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Arthur Milam: ‘Jacksonville is a better place because of him’

August 25, 2016 // by Denise M. Reagan

Arthur Milam's legacy of generosity is palpable when you walk through the doors of MOCA Jacksonville.

MOCA might not have moved to its downtown location if Milam hadn't identified the historic Western Union Telegraph building across from Hemming Park and crafted a partnership with the city of Jacksonville to purchase the building.

Arthur and Teresa Milam at MOCA b
Arthur and Teresa Milam attend the 2005 Pillars of the Arts celebration in their honor in 2005.

Milam died this week, but he leaves behind a rich history of philanthropy and service to MOCA and many other organizations.

He was a key member of MOCA's Board of Trustees from 1998 to 2009, serving as chair for the first eight of those years. After steering the Museum through five years of operation without a permanent facility, he led the effort to move downtown and spearheaded the capital campaign to raise $5 million for the building's restoration. He continued to lead MOCA through its reopening as the largest contemporary art museum in Florida. Attendance soared to more than 40,000 during the first year and has continued increase annually.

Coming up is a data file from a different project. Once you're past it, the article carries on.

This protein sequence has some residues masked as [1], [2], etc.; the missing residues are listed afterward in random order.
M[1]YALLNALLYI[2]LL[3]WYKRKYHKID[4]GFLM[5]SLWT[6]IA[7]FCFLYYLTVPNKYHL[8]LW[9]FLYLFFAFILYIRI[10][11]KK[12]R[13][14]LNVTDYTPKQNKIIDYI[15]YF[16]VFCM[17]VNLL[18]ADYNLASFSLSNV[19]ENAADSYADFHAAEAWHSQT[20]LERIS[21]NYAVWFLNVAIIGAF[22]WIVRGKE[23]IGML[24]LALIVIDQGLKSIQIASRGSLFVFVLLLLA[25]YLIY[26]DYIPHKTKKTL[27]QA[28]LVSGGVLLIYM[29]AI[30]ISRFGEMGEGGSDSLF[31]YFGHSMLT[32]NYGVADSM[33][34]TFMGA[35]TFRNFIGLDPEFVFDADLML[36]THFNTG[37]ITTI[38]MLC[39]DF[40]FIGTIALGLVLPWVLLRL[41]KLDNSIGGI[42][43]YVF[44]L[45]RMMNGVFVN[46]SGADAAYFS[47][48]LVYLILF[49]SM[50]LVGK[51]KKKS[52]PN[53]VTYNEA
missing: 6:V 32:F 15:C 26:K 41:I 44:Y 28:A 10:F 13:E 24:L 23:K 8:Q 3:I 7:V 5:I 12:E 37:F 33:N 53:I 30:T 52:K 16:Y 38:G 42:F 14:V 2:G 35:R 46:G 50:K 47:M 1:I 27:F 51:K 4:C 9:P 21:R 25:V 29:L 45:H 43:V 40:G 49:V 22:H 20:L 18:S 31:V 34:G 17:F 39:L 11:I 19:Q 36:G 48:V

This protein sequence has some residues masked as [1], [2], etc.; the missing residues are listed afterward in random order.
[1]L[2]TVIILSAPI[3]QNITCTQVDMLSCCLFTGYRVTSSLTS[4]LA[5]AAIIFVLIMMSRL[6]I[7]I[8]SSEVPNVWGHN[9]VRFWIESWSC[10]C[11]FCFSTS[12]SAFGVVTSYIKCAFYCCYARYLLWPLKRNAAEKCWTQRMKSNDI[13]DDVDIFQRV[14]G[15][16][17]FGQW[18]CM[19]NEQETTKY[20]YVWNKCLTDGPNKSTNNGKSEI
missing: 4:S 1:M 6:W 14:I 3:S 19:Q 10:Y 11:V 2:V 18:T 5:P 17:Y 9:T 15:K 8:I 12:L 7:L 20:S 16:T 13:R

“His service and vision has sustained the Museum through its many phases,” said Charles Gilman III, current chair of the Board of Trustees. “Arthur encouraged me to become more involved with MOCA when I moved here, and as usual, his advice was prescient. I will remember Arthur as a man of generous spirit and strong character. We have lost a true friend.”

“It wouldn't have been possible without Arthur,” Preston Haskell told The Florida Times-Union. Haskell succeeded Milam as chair in 2006. “He was a wonderful colleague to me. Extraordinarily smart and well educated, a prince of a person in terms of personality.”

Since 1998, Milam and his wife, Teresa, gave more than $800,000 to MOCA Jacksonville, including $100,000 in 2015 as part of a promised $500,000 over five years to the Museum's endowment. The couple also donated a 1988 painting by James Bohary titled Reef to the Permanent Collection in memory of Steve Champion and his son, Terence Milam, who died in a car accident in 2004.